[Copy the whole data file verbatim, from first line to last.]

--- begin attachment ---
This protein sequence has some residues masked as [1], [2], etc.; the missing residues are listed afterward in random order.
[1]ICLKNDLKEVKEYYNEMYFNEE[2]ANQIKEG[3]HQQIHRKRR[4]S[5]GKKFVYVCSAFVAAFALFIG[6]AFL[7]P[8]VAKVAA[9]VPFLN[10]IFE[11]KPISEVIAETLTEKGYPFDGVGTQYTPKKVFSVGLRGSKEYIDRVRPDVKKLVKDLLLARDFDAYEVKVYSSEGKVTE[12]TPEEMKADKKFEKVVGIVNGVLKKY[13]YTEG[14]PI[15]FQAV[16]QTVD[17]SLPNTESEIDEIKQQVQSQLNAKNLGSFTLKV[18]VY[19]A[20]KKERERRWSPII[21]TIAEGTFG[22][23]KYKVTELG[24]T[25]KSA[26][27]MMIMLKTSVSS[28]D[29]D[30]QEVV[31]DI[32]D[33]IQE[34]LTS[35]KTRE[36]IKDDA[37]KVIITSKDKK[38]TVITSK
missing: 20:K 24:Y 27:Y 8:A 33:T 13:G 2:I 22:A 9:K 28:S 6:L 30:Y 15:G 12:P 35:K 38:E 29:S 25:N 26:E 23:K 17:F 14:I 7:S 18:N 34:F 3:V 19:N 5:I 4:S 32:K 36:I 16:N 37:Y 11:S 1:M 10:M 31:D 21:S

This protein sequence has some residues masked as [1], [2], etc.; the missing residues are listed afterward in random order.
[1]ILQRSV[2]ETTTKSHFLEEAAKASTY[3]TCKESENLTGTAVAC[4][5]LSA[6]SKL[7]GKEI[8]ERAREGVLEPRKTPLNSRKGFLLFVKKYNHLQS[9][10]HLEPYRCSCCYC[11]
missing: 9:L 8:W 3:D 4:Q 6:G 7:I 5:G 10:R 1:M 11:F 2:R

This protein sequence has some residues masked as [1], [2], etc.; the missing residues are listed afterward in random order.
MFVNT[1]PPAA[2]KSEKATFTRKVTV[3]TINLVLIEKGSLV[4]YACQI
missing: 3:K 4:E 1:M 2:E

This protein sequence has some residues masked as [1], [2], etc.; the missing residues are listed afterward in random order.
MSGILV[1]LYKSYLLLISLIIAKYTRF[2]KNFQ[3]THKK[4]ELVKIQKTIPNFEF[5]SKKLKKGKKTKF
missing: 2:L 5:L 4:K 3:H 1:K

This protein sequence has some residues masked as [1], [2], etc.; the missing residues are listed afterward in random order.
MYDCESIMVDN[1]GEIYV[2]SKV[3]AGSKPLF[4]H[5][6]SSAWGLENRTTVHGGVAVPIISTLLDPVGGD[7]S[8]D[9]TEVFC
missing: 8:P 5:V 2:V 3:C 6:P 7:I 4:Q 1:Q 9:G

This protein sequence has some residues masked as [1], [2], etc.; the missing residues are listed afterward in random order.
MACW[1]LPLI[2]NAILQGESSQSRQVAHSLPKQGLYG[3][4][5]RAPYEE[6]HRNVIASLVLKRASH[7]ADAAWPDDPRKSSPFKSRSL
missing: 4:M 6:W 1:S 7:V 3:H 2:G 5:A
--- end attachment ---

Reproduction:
This protein sequence has some residues masked as [1], [2], etc.; the missing residues are listed afterward in random order.
[1]ICLKNDLKEVKEYYNEMYFNEE[2]ANQIKEG[3]HQQIHRKRR[4]S[5]GKKFVYVCSAFVAAFALFIG[6]AFL[7]P[8]VAKVAA[9]VPFLN[10]IFE[11]KPISEVIAETLTEKGYPFDGVGTQYTPKKVFSVGLRGSKEYIDRVRPDVKKLVKDLLLARDFDAYEVKVYSSEGKVTE[12]TPEEMKADKKFEKVVGIVNGVLKKY[13]YTEG[14]PI[15]FQAV[16]QTVD[17]SLPNTESEIDEIKQQVQSQLNAKNLGSFTLKV[18]VY[19]A[20]KKERERRWSPII[21]TIAEGTFG[22][23]KYKVTELG[24]T[25]KSA[26][27]MMIMLKTSVSS[28]D[29]D[30]QEVV[31]DI[32]D[33]IQE[34]LTS[35]KTRE[36]IKDDA[37]KVIITSKDKK[38]TVITSK
missing: 20:K 24:Y 27:Y 8:A 33:T 13:G 2:I 22:A 9:K 28:S 6:L 30:Y 15:G 12:P 35:K 38:E 29:S 25:N 26:E 23:K 17:F 14:I 7:S 18:N 34:F 3:V 19:N 5:I 4:S 32:K 36:I 16:N 37:Y 11:S 1:M 10:M 31:D 21:S

This protein sequence has some residues masked as [1], [2], etc.; the missing residues are listed afterward in random order.
[1]ILQRSV[2]ETTTKSHFLEEAAKASTY[3]TCKESENLTGTAVAC[4][5]LSA[6]SKL[7]GKEI[8]ERAREGVLEPRKTPLNSRKGFLLFVKKYNHLQS[9][10]HLEPYRCSCCYC[11]
missing: 9:L 8:W 3:D 4:Q 6:G 7:I 5:G 10:R 1:M 11:F 2:R

This protein sequence has some residues masked as [1], [2], etc.; the missing residues are listed afterward in random order.
MFVNT[1]PPAA[2]KSEKATFTRKVTV[3]TINLVLIEKGSLV[4]YACQI
missing: 3:K 4:E 1:M 2:E

This protein sequence has some residues masked as [1], [2], etc.; the missing residues are listed afterward in random order.
MSGILV[1]LYKSYLLLISLIIAKYTRF[2]KNFQ[3]THKK[4]ELVKIQKTIPNFEF[5]SKKLKKGKKTKF
missing: 2:L 5:L 4:K 3:H 1:K

This protein sequence has some residues masked as [1], [2], etc.; the missing residues are listed afterward in random order.
MYDCESIMVDN[1]GEIYV[2]SKV[3]AGSKPLF[4]H[5][6]SSAWGLENRTTVHGGVAVPIISTLLDPVGGD[7]S[8]D[9]TEVFC
missing: 8:P 5:V 2:V 3:C 6:P 7:I 4:Q 1:Q 9:G

This protein sequence has some residues masked as [1], [2], etc.; the missing residues are listed afterward in random order.
MACW[1]LPLI[2]NAILQGESSQSRQVAHSLPKQGLYG[3][4][5]RAPYEE[6]HRNVIASLVLKRASH[7]ADAAWPDDPRKSSPFKSRSL
missing: 4:M 6:W 1:S 7:V 3:H 2:G 5:A